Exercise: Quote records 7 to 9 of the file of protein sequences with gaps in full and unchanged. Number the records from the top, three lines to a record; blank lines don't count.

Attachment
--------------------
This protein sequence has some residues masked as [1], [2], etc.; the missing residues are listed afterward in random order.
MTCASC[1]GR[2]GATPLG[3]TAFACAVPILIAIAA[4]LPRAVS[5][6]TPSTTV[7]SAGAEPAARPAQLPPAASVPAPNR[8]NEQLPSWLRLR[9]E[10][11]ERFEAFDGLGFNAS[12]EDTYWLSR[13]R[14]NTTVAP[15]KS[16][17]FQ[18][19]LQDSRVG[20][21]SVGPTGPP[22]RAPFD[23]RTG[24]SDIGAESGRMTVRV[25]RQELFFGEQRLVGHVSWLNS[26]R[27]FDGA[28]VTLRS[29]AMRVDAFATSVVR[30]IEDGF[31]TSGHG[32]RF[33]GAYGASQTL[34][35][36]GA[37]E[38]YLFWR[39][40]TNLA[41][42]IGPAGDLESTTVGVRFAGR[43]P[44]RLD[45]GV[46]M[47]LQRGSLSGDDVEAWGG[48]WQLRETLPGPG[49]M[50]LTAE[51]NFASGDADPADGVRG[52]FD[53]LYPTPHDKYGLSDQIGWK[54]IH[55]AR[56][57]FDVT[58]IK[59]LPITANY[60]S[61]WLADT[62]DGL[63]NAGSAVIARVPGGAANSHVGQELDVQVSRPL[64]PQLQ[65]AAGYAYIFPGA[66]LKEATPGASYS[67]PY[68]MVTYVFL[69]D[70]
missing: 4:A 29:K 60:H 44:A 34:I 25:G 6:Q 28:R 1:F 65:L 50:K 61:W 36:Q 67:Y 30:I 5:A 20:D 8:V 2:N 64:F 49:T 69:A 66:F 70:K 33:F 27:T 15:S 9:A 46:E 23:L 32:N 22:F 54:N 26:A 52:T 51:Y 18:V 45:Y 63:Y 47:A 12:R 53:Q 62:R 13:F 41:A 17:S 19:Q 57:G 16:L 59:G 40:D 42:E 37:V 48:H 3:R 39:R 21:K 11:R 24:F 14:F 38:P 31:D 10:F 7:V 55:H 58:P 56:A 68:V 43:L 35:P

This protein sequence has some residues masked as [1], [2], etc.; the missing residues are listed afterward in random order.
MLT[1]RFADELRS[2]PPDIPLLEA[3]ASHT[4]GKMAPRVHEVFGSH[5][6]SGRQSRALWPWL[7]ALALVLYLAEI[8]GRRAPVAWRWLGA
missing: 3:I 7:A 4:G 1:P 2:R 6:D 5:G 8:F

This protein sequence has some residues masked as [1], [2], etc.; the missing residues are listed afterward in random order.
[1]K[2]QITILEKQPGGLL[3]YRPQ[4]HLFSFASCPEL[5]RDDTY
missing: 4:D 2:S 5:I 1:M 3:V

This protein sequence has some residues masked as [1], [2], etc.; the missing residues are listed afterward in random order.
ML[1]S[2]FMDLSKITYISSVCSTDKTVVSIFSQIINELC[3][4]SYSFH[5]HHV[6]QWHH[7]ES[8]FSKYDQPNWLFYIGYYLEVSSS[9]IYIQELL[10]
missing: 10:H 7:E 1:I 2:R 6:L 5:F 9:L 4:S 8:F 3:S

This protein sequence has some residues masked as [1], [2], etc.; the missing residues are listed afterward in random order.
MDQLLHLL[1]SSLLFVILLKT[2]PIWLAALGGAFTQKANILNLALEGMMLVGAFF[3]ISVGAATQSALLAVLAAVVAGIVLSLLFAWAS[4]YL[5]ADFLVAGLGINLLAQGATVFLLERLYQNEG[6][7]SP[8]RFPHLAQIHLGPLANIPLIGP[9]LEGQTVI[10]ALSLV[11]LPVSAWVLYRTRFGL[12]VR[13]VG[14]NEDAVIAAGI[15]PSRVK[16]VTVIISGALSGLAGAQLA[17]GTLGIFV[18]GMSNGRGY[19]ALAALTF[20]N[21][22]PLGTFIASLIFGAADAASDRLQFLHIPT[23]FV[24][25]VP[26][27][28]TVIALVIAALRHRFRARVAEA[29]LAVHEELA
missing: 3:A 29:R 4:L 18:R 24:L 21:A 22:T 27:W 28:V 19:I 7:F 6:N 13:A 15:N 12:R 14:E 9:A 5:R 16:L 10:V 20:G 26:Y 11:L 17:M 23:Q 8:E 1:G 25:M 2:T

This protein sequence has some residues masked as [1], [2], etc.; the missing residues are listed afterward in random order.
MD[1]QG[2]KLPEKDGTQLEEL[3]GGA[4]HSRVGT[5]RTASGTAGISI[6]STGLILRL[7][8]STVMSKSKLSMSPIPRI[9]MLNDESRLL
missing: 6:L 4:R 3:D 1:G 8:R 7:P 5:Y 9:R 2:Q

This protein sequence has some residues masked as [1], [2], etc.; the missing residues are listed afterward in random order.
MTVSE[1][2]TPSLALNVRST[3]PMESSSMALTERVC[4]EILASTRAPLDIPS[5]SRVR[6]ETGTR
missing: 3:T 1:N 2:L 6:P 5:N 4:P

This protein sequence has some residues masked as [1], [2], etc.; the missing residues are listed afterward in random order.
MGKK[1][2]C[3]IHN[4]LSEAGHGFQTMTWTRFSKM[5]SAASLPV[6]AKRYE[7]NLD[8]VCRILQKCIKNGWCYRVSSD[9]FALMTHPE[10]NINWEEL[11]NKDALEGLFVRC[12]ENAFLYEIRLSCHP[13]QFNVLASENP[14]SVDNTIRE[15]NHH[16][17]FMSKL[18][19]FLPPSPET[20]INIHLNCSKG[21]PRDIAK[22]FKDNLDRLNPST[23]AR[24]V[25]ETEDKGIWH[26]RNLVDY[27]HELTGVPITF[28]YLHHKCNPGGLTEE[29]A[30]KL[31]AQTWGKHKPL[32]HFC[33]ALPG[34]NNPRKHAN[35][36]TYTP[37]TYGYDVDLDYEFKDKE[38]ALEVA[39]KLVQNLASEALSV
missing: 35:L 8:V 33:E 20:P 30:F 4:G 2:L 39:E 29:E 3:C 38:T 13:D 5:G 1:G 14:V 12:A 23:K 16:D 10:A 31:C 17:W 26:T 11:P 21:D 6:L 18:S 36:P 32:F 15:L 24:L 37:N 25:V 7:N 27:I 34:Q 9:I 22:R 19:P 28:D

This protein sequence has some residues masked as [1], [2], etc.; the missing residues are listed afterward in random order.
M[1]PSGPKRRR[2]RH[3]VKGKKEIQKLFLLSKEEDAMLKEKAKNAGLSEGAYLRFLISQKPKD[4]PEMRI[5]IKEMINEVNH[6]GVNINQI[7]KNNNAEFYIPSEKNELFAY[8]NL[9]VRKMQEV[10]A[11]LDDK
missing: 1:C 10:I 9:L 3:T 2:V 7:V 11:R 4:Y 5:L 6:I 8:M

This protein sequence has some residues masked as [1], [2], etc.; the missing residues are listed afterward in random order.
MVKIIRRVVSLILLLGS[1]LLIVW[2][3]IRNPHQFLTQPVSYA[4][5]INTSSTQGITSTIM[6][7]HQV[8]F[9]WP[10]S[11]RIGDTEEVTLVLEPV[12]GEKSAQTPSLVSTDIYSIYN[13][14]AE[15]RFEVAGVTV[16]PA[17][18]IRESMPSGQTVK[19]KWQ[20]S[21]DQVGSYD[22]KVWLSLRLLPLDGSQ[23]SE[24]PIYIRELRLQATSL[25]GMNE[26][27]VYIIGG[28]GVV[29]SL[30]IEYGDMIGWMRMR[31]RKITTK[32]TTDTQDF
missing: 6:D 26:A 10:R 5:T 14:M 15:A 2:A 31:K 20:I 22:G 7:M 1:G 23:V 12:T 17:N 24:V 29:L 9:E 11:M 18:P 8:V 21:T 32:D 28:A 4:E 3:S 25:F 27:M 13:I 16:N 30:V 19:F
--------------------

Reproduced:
This protein sequence has some residues masked as [1], [2], etc.; the missing residues are listed afterward in random order.
MTVSE[1][2]TPSLALNVRST[3]PMESSSMALTERVC[4]EILASTRAPLDIPS[5]SRVR[6]ETGTR
missing: 3:T 1:N 2:L 6:P 5:N 4:P

This protein sequence has some residues masked as [1], [2], etc.; the missing residues are listed afterward in random order.
MGKK[1][2]C[3]IHN[4]LSEAGHGFQTMTWTRFSKM[5]SAASLPV[6]AKRYE[7]NLD[8]VCRILQKCIKNGWCYRVSSD[9]FALMTHPE[10]NINWEEL[11]NKDALEGLFVRC[12]ENAFLYEIRLSCHP[13]QFNVLASENP[14]SVDNTIRE[15]NHH[16][17]FMSKL[18][19]FLPPSPET[20]INIHLNCSKG[21]PRDIAK[22]FKDNLDRLNPST[23]AR[24]V[25]ETEDKGIWH[26]RNLVDY[27]HELTGVPITF[28]YLHHKCNPGGLTEE[29]A[30]KL[31]AQTWGKHKPL[32]HFC[33]ALPG[34]NNPRKHAN[35][36]TYTP[37]TYGYDVDLDYEFKDKE[38]ALEVA[39]KLVQNLASEALSV
missing: 35:L 8:V 33:E 20:P 30:F 4:G 2:L 39:E 29:E 3:C 38:T 13:D 5:G 1:G 14:V 12:A 23:K 16:D 10:A 31:C 17:W 26:T 11:P 21:D 6:L 18:S 36:P 32:F 15:L 24:L 37:N 25:V 7:N 27:I 34:Q 9:I 22:R 19:P 28:D

This protein sequence has some residues masked as [1], [2], etc.; the missing residues are listed afterward in random order.
M[1]PSGPKRRR[2]RH[3]VKGKKEIQKLFLLSKEEDAMLKEKAKNAGLSEGAYLRFLISQKPKD[4]PEMRI[5]IKEMINEVNH[6]GVNINQI[7]KNNNAEFYIPSEKNELFAY[8]NL[9]VRKMQEV[10]A[11]LDDK
missing: 1:C 10:I 9:L 3:T 2:V 7:V 11:R 4:Y 5:L 6:I 8:M